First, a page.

Continue reading Four Implications of the Leaked Twitter Redesign
Last year, Twitter said it had two goals for 2010: generate revenue and make acquisitions. At the time, the company was still sitting on a significant portion of its last round of capital, and given the $20 million annual burn rate revealed late last year -- plus the revenue it's generating -- it's unlikely that Twitter has had to deplete its coffers. So, Twitter has cash to put to work, and now we're seeing what that means.
On its blog, Twitter announced Friday that it has entered into an agreement with Atebits (aka Loren Brichter) to acquire Tweetie, which is one of the top Twitter clients for the Apple (AAPL) iPhone. In addition to acquiring the application, Twitter is also picking up talent. Brichter's efforts were good for a 2009 Apple Design Award, and he'll be part of future efforts to get Twitter for the iPad off the ground.
Continue reading Twitter Acquires Tweetie, Loren Brichter
Have sword, will travel.
The number of ninjas on LinkedIn
is on the rise. According to the latest post on the company's blog, new job titles are popping up on the popular business social networking
site. From 2002 to 2007, the percentage of job titles including the word "ninja" spiked, according to LinkedIn. The company is quick to explain that these people aren't the assassins of old. "They are more likely to throw Java exceptions rather than steel stars," writes Monica Rogati.
Continue reading LinkedIn Says Ninjas Are on the Loose in the Jobforce
More than half of Twitter's users aren't from the U.S. Matt Sanford, lead engineer or the company's international team, writes on Twitter's blog that 60% of its user base comes from outside the U.S. This reflects steady growth from June 2009, when just over 55% of Twitter's users were domestic.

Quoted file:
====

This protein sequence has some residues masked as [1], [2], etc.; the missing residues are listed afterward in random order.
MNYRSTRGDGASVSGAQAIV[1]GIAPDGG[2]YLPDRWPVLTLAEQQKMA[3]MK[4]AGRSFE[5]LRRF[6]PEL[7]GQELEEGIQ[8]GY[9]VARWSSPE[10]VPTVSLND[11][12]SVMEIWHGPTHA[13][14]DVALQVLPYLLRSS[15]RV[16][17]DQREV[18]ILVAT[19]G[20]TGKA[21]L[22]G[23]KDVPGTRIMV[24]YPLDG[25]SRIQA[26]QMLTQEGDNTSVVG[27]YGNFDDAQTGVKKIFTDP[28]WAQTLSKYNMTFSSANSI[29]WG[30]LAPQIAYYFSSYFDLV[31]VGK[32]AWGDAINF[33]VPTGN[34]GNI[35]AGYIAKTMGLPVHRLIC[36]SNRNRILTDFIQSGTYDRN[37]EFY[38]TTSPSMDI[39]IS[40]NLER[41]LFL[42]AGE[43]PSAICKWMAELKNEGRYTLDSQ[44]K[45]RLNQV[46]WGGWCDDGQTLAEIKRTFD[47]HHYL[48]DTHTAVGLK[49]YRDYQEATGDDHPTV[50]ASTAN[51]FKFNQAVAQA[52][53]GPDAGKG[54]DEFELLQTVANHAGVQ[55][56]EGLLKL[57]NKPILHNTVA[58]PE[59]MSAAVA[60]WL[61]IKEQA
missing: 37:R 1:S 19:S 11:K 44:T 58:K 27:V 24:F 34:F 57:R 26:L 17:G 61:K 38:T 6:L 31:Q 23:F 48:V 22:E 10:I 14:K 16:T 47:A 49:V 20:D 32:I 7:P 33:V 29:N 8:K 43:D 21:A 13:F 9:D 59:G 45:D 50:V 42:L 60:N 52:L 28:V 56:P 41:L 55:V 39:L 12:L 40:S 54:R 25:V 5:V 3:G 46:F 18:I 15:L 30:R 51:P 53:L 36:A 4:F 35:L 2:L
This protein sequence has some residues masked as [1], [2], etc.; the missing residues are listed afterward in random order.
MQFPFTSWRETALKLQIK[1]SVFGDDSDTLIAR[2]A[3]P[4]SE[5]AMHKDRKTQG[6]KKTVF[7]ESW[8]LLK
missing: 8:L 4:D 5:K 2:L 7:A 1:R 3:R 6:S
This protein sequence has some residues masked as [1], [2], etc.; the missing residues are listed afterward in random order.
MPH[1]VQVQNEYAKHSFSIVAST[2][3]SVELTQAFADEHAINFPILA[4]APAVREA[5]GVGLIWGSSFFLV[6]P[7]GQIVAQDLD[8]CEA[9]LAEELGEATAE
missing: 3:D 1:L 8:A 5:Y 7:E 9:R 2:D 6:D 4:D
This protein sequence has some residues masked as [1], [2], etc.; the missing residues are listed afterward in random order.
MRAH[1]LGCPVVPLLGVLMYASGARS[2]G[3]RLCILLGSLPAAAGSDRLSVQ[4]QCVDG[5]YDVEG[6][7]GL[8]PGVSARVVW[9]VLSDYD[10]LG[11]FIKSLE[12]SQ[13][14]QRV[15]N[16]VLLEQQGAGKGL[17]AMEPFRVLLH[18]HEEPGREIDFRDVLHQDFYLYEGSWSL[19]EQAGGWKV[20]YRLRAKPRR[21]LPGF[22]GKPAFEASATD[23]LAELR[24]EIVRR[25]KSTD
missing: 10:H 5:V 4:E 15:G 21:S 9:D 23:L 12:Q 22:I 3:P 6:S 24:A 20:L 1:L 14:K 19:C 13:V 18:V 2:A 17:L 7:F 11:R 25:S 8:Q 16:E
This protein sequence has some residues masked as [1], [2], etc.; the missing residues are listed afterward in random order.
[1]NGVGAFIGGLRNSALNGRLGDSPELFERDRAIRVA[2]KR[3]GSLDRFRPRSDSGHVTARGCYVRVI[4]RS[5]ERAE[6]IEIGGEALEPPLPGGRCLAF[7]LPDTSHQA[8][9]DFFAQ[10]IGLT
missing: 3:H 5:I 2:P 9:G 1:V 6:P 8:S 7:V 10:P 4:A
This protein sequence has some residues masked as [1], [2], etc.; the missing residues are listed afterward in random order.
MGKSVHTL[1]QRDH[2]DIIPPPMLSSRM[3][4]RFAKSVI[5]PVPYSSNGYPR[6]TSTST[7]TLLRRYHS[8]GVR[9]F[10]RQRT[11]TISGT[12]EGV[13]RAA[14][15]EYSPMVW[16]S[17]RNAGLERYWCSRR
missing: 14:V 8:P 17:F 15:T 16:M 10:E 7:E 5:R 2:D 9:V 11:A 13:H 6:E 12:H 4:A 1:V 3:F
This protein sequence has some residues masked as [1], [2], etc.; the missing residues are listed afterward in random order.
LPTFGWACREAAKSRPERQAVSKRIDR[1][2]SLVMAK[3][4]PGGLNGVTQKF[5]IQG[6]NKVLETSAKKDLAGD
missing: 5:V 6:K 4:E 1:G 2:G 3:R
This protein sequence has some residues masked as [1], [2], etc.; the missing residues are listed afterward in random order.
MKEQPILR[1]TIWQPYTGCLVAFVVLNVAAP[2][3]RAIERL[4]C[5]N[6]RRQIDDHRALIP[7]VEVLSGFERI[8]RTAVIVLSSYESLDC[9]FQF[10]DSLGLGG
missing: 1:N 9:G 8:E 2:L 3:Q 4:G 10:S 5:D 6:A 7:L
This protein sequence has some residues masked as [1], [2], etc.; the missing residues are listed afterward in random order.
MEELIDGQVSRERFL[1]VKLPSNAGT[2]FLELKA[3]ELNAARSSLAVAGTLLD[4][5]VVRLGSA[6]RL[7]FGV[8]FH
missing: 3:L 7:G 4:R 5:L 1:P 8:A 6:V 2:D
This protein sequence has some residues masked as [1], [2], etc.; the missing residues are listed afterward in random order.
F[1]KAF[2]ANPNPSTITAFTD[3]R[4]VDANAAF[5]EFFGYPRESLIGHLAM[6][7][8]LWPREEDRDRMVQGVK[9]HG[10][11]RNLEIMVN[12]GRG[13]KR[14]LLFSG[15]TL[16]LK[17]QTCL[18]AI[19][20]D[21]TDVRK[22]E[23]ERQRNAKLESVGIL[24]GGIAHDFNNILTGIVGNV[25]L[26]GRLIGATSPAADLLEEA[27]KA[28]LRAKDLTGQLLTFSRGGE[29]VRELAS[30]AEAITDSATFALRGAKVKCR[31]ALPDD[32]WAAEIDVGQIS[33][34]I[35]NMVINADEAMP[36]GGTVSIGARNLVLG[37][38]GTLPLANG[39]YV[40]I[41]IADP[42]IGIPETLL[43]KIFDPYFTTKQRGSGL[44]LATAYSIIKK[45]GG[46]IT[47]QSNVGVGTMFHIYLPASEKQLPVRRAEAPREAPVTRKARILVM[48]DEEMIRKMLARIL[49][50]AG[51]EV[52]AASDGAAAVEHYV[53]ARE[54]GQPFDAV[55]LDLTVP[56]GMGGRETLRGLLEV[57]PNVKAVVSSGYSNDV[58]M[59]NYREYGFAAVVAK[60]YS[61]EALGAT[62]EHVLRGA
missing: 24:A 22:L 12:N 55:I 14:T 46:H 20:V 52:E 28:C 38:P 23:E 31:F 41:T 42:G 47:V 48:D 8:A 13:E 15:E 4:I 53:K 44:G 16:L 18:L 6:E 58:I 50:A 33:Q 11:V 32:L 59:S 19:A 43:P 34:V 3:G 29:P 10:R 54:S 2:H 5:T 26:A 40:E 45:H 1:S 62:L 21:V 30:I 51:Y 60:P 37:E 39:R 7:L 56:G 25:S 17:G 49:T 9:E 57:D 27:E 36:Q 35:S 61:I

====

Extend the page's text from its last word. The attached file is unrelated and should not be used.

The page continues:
Big-name advocates in foreign countries have bolstered technical developments, such as the release of the platform in Spanish, with Colombian registrations up 300%. Those in India are gaining close to 100% thanks to adoption by high-profile politicians. Further, overseas partnerships, like the one with Bharti Airtel, have made Twitter viable overseas. Early on, international growth prospects were a concern, given mobile carrier rates and texting charges.
Continue reading International Growth to Fuel Twitter Revenue
All we can do is wait for Alex.
Hurricane season start June 1, 2010
, with Alex chosen as the first name, and it's expected to be above average. The Colorado State University forecast released on Wednesday predicts 15 named storms in the Atlantic basin, due partly to record warm water. Eight of them are expected to reach hurricane status, with sustained winds of 74 mph, and four are forecasted to become Category 3, 4 or 5 storms, with sustained winds of 111 mph. Typically, there are only 10 named storms, with six becoming hurricanes (two of them major), based on data going back to 1950.
William Gray, a member of the CSU Tropical Meteorology Project, told USA Today